The launch this weekend of Alan Davie: A Miraculous Storm is possibly the most exciting important and exciting art event of the year in Harrogate.
But don’t take my word for it, just read on.
In an essay in the stunning catalogue for this hugely exciting new exhibition at 108 Fine Art gallery, Bill Hare, who interviewed Alan Davie CBE in 1992, hails the late artist with these words:
“Such a rich and complex stylistic development clearly marks Davie out as one of the most inventive practitioners of later 20th century painters.
And there’s more. “For my money Alan Davie is one of the greatest artists ever to come out of Britain” – Professor Michael Sandle R.A.
No wonder this major retrospective of paintings and works on paper has been such a labour of love for 108 Fine Art owner Andrew Stewart.
Championed by Peggy Guggenheim in the 1950s, Scottish-born Davie was, perhaps, the only artist on this side of the Atlantic who could hold his own with the great Americans Jackson Pollock, Mark Rothko and co. They certainly thought so.
Pain-stakingly put together over the course of 12 months with the support of Davie’s long-time Gimpsel Fils of London, Stewart knew the bearded, large-than-life Davie personally and it shows.
Andrew Stewart said: All of the works were chosen from Alan Davie’s archive and chosen for different reasons. They were all personal choices and works which I think help to depict the development of his art over his lifetime.
“Some remind me personally of Alan and time’s spent at his studio. Others were chosen because they are very rare or because they are some of the finest paintings from a particular period.”
Here are five highlights of this very personal new exhibition in Stewart’s own words.
Moonlit Tree, gouache on paper (1948):
“The earliest work that I came across in Alan’s collection was this superb oil on newspaper dating from 1948. Reflecting his early interest in cubism, Arp and Kandinsky. This work is not tied to the constraints of a provincial UK art scene but suggests his search for a new, bigger, universal language.”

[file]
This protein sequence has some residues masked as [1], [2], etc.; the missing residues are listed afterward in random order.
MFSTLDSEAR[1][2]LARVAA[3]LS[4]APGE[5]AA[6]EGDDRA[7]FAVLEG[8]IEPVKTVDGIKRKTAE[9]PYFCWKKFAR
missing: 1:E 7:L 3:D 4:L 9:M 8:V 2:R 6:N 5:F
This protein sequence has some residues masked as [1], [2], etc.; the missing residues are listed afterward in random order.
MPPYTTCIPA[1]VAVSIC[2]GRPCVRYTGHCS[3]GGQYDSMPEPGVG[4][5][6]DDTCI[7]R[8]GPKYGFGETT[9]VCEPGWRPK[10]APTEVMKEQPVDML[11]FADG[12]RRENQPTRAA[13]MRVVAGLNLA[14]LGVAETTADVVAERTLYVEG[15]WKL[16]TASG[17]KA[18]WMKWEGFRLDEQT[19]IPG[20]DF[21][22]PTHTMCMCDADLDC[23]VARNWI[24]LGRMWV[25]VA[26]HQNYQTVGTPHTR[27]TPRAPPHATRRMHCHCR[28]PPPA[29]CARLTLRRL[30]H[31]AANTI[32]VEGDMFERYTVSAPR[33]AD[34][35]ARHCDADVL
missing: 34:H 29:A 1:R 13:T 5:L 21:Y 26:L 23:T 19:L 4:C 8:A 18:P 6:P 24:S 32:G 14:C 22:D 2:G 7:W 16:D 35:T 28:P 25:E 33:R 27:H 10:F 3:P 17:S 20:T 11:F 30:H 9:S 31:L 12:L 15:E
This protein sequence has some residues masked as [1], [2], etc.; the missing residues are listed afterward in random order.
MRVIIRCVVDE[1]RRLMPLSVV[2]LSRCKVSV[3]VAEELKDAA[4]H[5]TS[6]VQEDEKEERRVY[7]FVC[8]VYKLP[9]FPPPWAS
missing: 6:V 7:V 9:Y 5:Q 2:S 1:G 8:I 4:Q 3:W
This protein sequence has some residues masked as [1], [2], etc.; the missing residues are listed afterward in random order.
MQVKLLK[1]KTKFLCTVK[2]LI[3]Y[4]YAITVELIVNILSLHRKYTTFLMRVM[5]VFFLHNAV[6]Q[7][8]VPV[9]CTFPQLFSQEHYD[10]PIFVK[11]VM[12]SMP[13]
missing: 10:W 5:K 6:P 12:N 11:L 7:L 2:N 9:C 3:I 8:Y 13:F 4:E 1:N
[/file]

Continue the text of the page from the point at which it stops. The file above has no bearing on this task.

Baby, oil on paper (1949):
“This tiny, early painting by Alan was created at the time of the birth of his daughter Katie. It has a beautiful, jewel-like delicacy about it.”
Disintegrated Target, oil on canvas (1960):
“For me the brilliance, energy and immediancy of this painting captures a moment in time when Davie, together with Pollock, Rothko, Noland, Motherwell and a few others were rocking the art world. An absolute masterpiece.”
Daidling Dance, oil on board (1996):
“Painted when the artist was well into his 70s, the composition, colours and symbols in this fabulous painting combine to create a whirling celebration, a psychedelic tartan party suggesting more than a nod to his Celtic roots.”
May Eat Whole Fruit, Gouache on paper (2004):
“As with many of the world’s truly great artists, Alan Davie made some of his best work in his later years. This work reminds me of the paintings I saw during my first few visits to the artist’s studio in Hertfordshire.
“By the time Alan was 84 with walls full of paintings in various stages of completion. It makes me smile; remembering Alan’s great sense of fun, and his delight and fascination in seeing each new work emerge.”